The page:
The risk of metastatic disease among carcinoid tumors of the appendix increases with tumor size. However, it is unclear if any features other than size are also associated with an increased risk of metastatic disease.
The aim of this study was to review the characteristics of appendiceal carcinoid tumors and determine if other histologic features besides size should guide surgical decision making.
This study involved a retrospective case series.
This study was conducted at a single tertiary acute care hospital.
Patients diagnosed with an appendiceal carcinoid tumor between 2000 and 2014 were identified. Goblet cell carcinoids, adenocarcinomas with neuroendocrine features, and tumors from other primary locations were excluded.
Simple appendectomy or segmental/total colectomy with lymphadenectomy was performed.
The primary outcomes measured were metastases, recurrence, and overall survival.
Seventy-nine patients were included. The overall incidence of metastatic disease was 10%. Patients with metastatic disease were more likely to be male (75% vs 28%, p = 0.008), have small-vessel invasion (43% vs 5%, p = 0.001), and have larger tumors (median 2.0 cm vs 0.5 cm, p < 0.001). Among tumors <2 cm, the incidence of metastases among tumors with small-vessel invasion was 60% compared with 0% among those without small-vessel invasion (p < 0.001). Among tumors ≥2 cm, the incidence of metastases was 50% irrespective of small-vessel invasion. If small-vessel invasion was used as a second indication for performing a right hemicolectomy along with size ≥2 cm, both the sensitivity and negative predictive value would have been 100% compared with 63% and 96% if size was used alone. Patients with metastatic disease had a higher incidence of recurrence (13% vs 0%, p = 0.003), but overall survival was 100% in both groups.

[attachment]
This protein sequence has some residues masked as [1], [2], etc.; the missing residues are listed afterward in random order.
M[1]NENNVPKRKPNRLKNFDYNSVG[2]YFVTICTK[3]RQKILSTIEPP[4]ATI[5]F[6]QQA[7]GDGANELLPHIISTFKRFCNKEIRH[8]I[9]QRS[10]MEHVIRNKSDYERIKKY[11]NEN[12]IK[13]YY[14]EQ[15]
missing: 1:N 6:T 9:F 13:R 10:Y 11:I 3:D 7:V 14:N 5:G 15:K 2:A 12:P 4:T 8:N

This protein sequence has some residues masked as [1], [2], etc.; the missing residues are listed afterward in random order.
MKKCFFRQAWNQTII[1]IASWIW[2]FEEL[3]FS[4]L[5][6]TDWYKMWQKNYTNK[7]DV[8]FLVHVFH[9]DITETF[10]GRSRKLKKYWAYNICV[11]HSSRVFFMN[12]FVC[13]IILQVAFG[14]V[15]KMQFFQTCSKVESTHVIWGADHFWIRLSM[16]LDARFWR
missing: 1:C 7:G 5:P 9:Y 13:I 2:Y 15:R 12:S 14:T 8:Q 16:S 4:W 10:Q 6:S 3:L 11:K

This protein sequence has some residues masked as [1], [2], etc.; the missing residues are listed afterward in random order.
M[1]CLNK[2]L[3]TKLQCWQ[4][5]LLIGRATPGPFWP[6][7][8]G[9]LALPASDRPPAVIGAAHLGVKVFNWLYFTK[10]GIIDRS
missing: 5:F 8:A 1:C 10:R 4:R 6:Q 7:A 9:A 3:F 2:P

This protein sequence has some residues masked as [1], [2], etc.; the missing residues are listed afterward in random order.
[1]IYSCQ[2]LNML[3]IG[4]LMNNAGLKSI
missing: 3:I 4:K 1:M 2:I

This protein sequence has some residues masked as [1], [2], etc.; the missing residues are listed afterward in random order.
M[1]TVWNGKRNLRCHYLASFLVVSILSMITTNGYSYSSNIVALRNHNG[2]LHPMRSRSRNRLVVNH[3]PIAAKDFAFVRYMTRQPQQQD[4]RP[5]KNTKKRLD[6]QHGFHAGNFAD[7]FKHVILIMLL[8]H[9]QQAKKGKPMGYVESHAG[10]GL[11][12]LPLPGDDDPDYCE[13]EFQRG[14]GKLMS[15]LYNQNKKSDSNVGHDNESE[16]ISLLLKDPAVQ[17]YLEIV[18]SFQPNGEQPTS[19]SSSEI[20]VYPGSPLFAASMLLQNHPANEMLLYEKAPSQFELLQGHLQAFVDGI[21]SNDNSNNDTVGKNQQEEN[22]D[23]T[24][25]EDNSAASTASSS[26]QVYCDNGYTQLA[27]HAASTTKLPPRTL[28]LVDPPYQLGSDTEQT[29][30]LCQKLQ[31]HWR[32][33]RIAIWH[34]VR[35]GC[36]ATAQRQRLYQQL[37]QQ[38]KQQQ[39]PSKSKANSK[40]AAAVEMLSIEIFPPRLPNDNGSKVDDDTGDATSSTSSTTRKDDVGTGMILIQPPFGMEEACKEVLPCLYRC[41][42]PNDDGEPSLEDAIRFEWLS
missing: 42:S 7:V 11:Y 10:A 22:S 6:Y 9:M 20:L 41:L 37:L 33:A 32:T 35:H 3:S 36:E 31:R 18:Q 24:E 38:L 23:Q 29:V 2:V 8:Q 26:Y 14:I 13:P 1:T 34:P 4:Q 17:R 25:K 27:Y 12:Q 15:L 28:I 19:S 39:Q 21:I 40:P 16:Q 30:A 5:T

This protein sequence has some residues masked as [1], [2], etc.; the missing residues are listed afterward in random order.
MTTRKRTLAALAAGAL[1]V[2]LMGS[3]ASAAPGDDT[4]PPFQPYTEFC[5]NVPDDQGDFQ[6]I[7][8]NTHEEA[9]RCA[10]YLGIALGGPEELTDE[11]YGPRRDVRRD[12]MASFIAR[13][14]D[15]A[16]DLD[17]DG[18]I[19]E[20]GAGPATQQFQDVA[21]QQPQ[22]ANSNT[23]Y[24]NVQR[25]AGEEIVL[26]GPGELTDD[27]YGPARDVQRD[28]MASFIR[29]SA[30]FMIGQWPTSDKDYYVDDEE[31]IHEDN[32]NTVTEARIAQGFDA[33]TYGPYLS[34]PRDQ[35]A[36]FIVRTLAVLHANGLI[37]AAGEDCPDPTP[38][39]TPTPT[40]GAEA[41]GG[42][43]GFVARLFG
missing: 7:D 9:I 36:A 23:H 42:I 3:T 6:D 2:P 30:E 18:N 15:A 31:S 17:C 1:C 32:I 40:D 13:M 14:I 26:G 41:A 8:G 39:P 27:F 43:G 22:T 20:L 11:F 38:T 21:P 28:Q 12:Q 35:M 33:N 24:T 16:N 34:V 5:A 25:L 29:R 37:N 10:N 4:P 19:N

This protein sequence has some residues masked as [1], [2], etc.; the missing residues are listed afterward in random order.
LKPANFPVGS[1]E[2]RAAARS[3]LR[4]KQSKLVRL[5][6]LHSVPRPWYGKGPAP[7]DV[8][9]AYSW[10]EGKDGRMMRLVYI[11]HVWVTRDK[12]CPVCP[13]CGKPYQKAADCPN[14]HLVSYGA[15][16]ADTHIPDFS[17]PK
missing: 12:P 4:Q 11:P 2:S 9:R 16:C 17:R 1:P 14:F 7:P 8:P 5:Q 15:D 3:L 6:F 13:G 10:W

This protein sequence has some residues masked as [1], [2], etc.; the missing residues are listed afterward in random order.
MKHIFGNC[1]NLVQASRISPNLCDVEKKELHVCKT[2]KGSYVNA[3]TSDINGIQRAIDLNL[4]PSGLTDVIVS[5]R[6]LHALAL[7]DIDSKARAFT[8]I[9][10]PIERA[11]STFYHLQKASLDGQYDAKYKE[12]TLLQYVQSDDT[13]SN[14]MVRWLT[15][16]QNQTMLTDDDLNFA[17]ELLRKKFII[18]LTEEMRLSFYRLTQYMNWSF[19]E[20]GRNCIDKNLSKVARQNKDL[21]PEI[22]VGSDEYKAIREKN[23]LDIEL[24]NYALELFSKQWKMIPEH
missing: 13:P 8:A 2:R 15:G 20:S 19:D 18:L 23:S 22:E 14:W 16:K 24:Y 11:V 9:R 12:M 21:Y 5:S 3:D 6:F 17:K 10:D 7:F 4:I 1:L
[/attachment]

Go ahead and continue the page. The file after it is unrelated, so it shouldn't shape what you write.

Small sample size, retrospective design, and limited long-term follow-up were the limitations of this study.
Carcinoid tumors of the appendix <2 cm with small-vessel invasion have similar metastatic potential as tumors ≥2 cm. Therefore, a recommendation for a right hemicolectomy should be considered for tumors <2 cm with small-vessel invasion. Additional prospective multicenter studies are warranted.
Department of Surgery, New York Presbyterian Hospital – Weill Cornell Medical College, New York, New York
Financial Disclosure: None reported.
Podium presentation at the meeting of the New York Colorectal Society, New York, NY, March 26, 2015, and podium presentation at the meeting of The American Society of Colon and Rectal Surgeons, Boston, MA, May 30 to June 3, 2015.
Correspondence: Sang W. Lee, M.D., Division of Colon & Rectal Surgery, NY Presbyterian Hospital, Weill-Cornell Medical College, 525 E 68th St, Box 172, New York, NY 10021. E-mail: firstname.lastname@example.org